An all around creative spirit, Anne has quite an impressive literary resume that includes: Night Songs, To Market, To Market, Beep! Beep!, Glad Monster, Sad Monster! and Who Said Boo? 

Anne's books have also been recognized for outstanding writing and illustrating, earning her many awards such as, the 1999 Parents' Choice Gold Award and an Abby Honor.

Now that you've been introduced to Anne, let's get to know more about this enterprising woman.

Pin Me Please!

Hello, Anne and welcome to Lemon Drop Literary. Thank you for agreeing to do this interview.
Thank you for having me.



What inspired you to be a writer?
I was raised by my mother and grandmother. When I was little, my grandmother worked at Korner & Wood, an elegant turn-of-the-last century bookstore, in Cleveland, Ohio.  

My mother was a first grade teacher and then went into publishing when I was a teen.  Our house was chock full of books.

I particularly loved picture books and clever rhyming books and songs. I still do.  I basically write books that are a combination of these two genres. 


Is writing your full-time profession?
Yes and no. I work part time, but writing is my only source of income. 

How long have you been writing?
Off and on, since I was in university.

Which genres do you write?
Picture books and educational materials.


Photo courtesy of: Anne Miranda. 


What do you find most challenging about writing for your genre?
Coming up with an idea.  I detest staring at a blank page.  I prefer having an assignment from a publisher.  With a framework, writing is more like doing a puzzle.  It’s much easier to problem-solve than to invent from scratch.

How many books have you written?
17 trade books. Many little books, stories and other materials for educational publishers.  I have no number to report.

What has been your most rewarding experience since publishing your work?
Once in a blue moon, I hear from a reader.  That’s great.


Photo courtesy of: Anne Miranda

What advice would you give to authors just starting out?
Be born into a publishing family, if at all possible. I was lucky. I was drawn into the publishing world by my mother, who was first an editor at J.B Lippencott, then at Scholastic, and finally managing editor and VP at Kirchoff/Wohlberg. I worked with and for her until she retired at the tender age of 80.  I am still represented by Ron Zollshan at Kirchoff/Wohlberg.

The only other advice I might have is to forge ahead.  These days, it’s possible to self-publish and a beginning writer can get his or her work into the marketplace without having to pass a publisher’s ridged standards.  If a writer plans to go the traditional trade book route, get a very good rep.  It’s next to impossible these days to get a manuscript read by a major publisher without one.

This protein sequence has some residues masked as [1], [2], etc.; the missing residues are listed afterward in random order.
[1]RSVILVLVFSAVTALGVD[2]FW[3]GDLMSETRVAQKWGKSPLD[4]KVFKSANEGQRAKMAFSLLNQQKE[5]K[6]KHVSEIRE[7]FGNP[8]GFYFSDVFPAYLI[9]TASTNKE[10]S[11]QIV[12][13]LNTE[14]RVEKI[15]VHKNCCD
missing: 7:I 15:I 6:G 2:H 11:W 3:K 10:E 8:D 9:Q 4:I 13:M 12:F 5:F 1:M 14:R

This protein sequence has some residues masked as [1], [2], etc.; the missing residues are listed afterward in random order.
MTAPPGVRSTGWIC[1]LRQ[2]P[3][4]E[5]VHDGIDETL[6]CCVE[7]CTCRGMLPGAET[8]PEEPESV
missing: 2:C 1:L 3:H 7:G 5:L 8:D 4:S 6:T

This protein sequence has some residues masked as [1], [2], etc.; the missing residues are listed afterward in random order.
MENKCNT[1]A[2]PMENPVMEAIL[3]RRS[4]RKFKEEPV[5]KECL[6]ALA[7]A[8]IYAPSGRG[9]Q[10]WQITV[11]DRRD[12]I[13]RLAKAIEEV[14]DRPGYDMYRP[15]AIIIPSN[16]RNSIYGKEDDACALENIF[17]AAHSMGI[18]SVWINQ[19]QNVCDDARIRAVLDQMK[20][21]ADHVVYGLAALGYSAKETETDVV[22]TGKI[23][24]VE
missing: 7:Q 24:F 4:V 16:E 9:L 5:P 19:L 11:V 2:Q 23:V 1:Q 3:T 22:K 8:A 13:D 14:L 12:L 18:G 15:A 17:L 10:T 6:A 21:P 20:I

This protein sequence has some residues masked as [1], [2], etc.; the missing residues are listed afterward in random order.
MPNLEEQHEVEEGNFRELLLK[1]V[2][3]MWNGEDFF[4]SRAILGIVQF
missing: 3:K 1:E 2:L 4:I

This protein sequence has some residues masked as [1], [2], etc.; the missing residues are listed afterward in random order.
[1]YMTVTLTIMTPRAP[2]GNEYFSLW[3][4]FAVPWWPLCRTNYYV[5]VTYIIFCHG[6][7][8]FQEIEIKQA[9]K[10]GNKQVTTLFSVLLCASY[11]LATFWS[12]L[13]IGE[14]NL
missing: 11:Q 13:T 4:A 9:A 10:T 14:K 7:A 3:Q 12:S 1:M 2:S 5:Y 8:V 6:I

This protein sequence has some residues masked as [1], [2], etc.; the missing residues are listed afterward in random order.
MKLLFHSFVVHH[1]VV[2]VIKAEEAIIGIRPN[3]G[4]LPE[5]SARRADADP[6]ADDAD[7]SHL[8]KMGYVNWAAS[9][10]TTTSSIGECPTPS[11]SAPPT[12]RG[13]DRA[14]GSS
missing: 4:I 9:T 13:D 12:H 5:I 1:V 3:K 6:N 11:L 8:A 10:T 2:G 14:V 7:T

Can you tell us a little about Crazy Cow Designs?
I design T-shirts and other print-on-demand items Zazzle as the Crazy Cow. It helps to keep my mind and my hands busy and hones my Photoshop skills.  Many of the items have illustrations I did for Night Songs and Does a Mouse Have a House?

What inspired you to start The Niceness Network?
I’m from the mid-west and from an era where folks were just plain nice to each other all the time. I think it’s a good habit to choose and to foment. I started the Niceness Network as a way to celebrate the positive things that are happening in the world, and the good that people do for one another. 

Photo courtesy of: Anne Miranda


Is there anything else you'd like your readers to know about you?

I'm the mother of two fantastic guys, who are now all grown up. They both played basketball and I spent most of the last twenty years taking them to practice and going to games. I started a barbershop group in Madrid called, The Barbees, many years ago with some friends. The group has grown and has won three gold medals in Spain. In addition to writing, I also paint, illustrate, do assorted crafts, garden, cook, and I love to dance. I'm very earthy-crunchy.


Can you tell us about any new releases coming out?
My newest book is Tangled, illustrated by Eric Comstock, published by Simon & Schuster/Paula Wiseman Books. It's on their Spring 2019 list.

What are you working on now?
My younger son is an illustrator and a great source of ideas for projects.  We are collaborating on a YA fantasy novel of his imagination, and a picture book I wrote that he is illustrating.   

How has living in Spain influenced your writing?
That’s hard to answer.  Living here has taken me far away from my audience and from the writing and publishing community. I work in a vacuum.   

What are your favorite books, movies, TV shows?

My favorite book is Wind in the Willows. I am a massive Harry Potter addict. I'm a fan of fantasy, and sci-fi movies and TV shows: Star Wars, Lord of the Rings, Star Trek, and so on. As a mother of sons, I saw all of the super hero movies, a fair amount of Anime, all of the Disney and Pixar movies, and every action movie ever filmed. We consume a huge amount of media at my house.


Where can we learn more about you?

Thank you, Anne, for spending time with us and sharing your story. We wish you lots of luck in the future and continued success!




Photo courtesy of: Anna Miranda

Friday, September 14, 2018

Book Review Of Women Who March By: Adena Raub Dershowitz




Author: Adena Raub Dershowitz
Illustrator: Heather Workman
Publisher: Adena Dershowitz
ISBN: 9780692053782
Length: 28 pages
A child-friendly story of the 2017 Women's March with an inclusive message.

Pin Me Please!


Through simple rhyme, Dershowitz, presents a complex topic about a historical day in an easy to understand format for children. The illustrations and verse enable the reader to effortlessly journey with the character as she marches through the pages, while teaching us about diversity and inclusiveness.

Not only does the book pay tribute to this important day in a respectful and thoughtful way, the events are presented accurately: the signs, the flags, the messages, the unity of people, from all walks of life, lifting up their voices to demand equality and fair treatment for everyone, as well as, drawing attention to the rapid environmental changes we are experiencing; I witnessed similar sights at many marches.